The National Science Foundation has awarded a five-year, $12.5 million grant to a collaborative, interdisciplinary team of 28 professors from microbiology, plant biology, entomology, ecology, evolution, computational biology, and education to establish a Biology Integration Institute. The new institute, Genomics and Eco-evolution of Multi-scale Symbioses (GEMS), will include molecular, organismal, computational, and theoretical approaches. It will be based in the Carl R. Woese Institute for Genomic Biology at the University of Illinois Urbana-Champaign.
Irene Newton, a microbiologist and associate professor in the Indiana University College of Arts and Sciences Department of Biology, will help lead the team as a co-PI. Other team leaders are PI Rachel Whitaker, professor of microbiology; Co-PI Carla Cáceres, professor of evolution, ecology, and behavior; Co-PI Katy Heath, an associate professor of plant biology (all from the University of Illinois); and Co-PI Mercedes Pascual, professor of ecology and evolution (from the University of Chicago). In addition to the faculty researchers, the team will include postdoctoral trainees, graduate students, and undergraduates.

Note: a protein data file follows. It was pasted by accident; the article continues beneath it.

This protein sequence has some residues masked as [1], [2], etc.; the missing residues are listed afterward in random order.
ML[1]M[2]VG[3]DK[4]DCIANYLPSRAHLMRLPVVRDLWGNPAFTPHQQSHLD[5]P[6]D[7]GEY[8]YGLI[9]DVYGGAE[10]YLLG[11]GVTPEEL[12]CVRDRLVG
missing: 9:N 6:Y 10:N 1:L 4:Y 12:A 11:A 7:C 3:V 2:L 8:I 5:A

"The inspiration behind GEMS is to integrate biology since, all too often, fields of biology are siloed by funding, approach, language, and culture," said Whitaker. "Surprisingly, some of the most significant divides on many campuses are between molecular and organismal approaches to biology. Because microbes lie at the interface between these spheres, our focus is on bringing the natural microbial world into view to integrate biology."
"Symbiosis is the process where two organisms come together to form emergent traits that neither has alone," Whitaker added. "GEMS recognizes that all around us there are nested symbioses, with microbes like bacteria and viruses at their center. We see this in many ways as conceptually similar to bringing together molecular and organismal approaches into a unified biology."